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The Elder Price Is Right: Book of Mormon’s Nic Rouleau

The character played by Nic Rouleau is described in The Book of Mormon script as “a young, dashing Mormon Missionary…with a big smile on his face” and he is the first post-prologue character onstage at the Eugene O’Neill Theatre. Within seconds of dazzling us with his Oral-B grin, he’s pressing an air-doorbell; suddenly the show’s signature “Ding, Dong!” and the musical takes off: “Hello, my name is Elder Price, and I/Would like to share with you the/Most amazing book.

elder price book mormon nic rouleau

Photo by Joan Marcus

The results are a most amazing show. Written by a most amazing (and irreverent) duo: Trey Parker and Matt Stone, who traveled from South Park to Broadway and walked off with nine 2011 Tonys, including Best Musical. All for sending a couple of innocent Elders—Price and Cunningham—into a small African village where everyone has attitude and conversion seems unlikely. 

Back to Elder Price: he’s played by Nic Rouleau, a young actor who auditioned for The Book of Mormon without so much as an Equity card, got hired, and zingo!, his Broadway debut. And come July 19th, Rouleau will have played Elder Price for six years opposite 17 Cunninghams and countless ensemble members. Officially, he’s the longest running Elder Price, his first gig being Andrew Rannells’ standby in the original cast before taking over the role. He’s also toured with the show, 10 months in Chicago and a year in London.

As for his current Broadway stint, he says he loves being back in the Big Apple. And he accepted City Guide’s invitation to answer a question or two about his madcap, doorbell-ringing life.

GM: With six years more or less dedicated to a single role, how do you keep things fresh?

NR: I try to find something new every night. But what really makes the show unique is the audience. From that first doorbell you sense it. You get cues from the crowd and you run with them.

GM: Was it difficult to cultivate your character?

NR: It was a long journey, because originally as Andrew’s standby I wanted to be as close to his performance and mannerisms as possible. So yes, it was a struggle. But I was lucky to have directors like Casey [Nicholaw] and Trey who gave me the freedom to find my own Elder Price.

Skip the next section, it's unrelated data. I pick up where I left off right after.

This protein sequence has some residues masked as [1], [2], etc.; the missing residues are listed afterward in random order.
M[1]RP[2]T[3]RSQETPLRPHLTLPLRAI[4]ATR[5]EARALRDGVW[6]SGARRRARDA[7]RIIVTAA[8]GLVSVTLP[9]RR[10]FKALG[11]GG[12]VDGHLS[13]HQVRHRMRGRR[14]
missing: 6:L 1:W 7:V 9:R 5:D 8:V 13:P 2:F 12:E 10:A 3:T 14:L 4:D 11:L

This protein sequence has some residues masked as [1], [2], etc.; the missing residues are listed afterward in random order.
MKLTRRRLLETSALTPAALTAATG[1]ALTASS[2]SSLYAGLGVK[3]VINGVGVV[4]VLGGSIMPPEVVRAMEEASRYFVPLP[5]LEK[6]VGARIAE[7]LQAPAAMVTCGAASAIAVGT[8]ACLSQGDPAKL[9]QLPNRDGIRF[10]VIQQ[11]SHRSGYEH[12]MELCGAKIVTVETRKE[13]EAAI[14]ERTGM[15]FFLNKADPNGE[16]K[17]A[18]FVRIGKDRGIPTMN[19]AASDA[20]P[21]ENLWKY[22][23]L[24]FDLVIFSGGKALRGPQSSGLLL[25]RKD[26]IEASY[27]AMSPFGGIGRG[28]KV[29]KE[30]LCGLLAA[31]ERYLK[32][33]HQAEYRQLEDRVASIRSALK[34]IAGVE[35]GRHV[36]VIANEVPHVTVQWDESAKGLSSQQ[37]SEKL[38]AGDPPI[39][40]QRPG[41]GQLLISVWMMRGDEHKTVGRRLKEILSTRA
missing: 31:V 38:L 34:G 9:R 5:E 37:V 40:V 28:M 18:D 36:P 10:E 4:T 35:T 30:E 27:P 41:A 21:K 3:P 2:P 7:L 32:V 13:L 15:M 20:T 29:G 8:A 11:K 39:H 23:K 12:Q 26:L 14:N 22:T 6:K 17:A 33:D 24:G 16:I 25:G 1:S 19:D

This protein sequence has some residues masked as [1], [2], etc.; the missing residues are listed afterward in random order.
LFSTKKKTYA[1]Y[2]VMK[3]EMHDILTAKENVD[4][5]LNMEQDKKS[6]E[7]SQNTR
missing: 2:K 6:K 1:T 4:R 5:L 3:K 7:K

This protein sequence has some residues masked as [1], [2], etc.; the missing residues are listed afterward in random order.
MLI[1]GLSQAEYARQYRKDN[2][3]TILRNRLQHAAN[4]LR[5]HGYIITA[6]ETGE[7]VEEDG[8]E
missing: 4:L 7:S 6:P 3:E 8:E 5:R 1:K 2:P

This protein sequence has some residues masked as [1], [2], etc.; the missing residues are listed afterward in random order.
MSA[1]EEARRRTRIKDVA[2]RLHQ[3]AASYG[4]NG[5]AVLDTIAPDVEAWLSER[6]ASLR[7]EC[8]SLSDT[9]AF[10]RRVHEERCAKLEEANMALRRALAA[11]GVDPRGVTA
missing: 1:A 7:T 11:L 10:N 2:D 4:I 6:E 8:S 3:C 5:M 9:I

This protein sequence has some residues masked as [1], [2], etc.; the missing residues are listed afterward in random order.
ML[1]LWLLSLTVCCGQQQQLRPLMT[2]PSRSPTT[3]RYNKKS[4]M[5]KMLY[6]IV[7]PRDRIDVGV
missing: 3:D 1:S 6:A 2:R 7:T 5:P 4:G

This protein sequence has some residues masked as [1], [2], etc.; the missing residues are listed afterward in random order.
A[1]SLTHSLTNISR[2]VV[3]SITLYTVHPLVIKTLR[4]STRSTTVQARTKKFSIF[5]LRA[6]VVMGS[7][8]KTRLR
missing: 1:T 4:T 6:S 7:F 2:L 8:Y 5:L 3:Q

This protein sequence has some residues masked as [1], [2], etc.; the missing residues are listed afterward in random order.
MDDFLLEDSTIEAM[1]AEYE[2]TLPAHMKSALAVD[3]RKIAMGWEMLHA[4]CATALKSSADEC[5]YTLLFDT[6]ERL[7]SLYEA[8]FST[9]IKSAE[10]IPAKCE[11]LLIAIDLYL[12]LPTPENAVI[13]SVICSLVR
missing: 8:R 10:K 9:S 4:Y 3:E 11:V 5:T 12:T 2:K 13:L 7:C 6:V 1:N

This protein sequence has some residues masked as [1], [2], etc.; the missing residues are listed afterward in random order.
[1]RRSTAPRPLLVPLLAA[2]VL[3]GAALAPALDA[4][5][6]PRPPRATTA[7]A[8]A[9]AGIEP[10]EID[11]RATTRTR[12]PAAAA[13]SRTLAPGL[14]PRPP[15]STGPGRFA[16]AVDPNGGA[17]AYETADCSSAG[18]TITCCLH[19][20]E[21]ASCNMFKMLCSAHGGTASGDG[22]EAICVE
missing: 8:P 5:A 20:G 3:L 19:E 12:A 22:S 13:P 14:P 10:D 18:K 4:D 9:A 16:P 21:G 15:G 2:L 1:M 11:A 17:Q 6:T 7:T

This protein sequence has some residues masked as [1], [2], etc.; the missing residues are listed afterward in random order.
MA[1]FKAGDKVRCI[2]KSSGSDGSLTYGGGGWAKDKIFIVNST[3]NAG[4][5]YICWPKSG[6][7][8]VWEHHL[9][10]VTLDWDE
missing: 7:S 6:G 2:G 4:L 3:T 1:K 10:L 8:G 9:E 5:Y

GM: As an actor, what impresses you most about Book of Mormon?

NR: What I love about it is how open it is in terms of casting. The producers like to give people their Broadway debuts…I might have been the first, but it’s an ongoing thing. And it helps that the show doesn’t rely on a celebrity name to attract audiences.

GM: Finally, about that smile…

NR: My dad is an orthodontist. My teeth are here and ready…

TIP: Scoring tickets for The Book of Mormon can be a challenge so ordering them in advance is a big help. Also, check out the show’s website, which highlights “best availability” days.

About the Author

City Guide Theatre Editor Griffin Miller moved to New York to pursue an acting/writing career in the 1980s after graduating magna cum laude from Case Western Reserve University in Cleveland, Ohio. Since then, she has written for The New York Times, For the Bride, Hotels, and a number of other publications, mostly in the areas of travel and performance arts. She currently is the theatre editor for all NYMetroParents publications. An active member of The New York Travel Writers Association, she is also a playwright and award-winning collage artist. In addition, she sits on the board of The Lewis Carroll Society of North America. Griffin is married to Richard Sandomir, a reporter for The New York Times.

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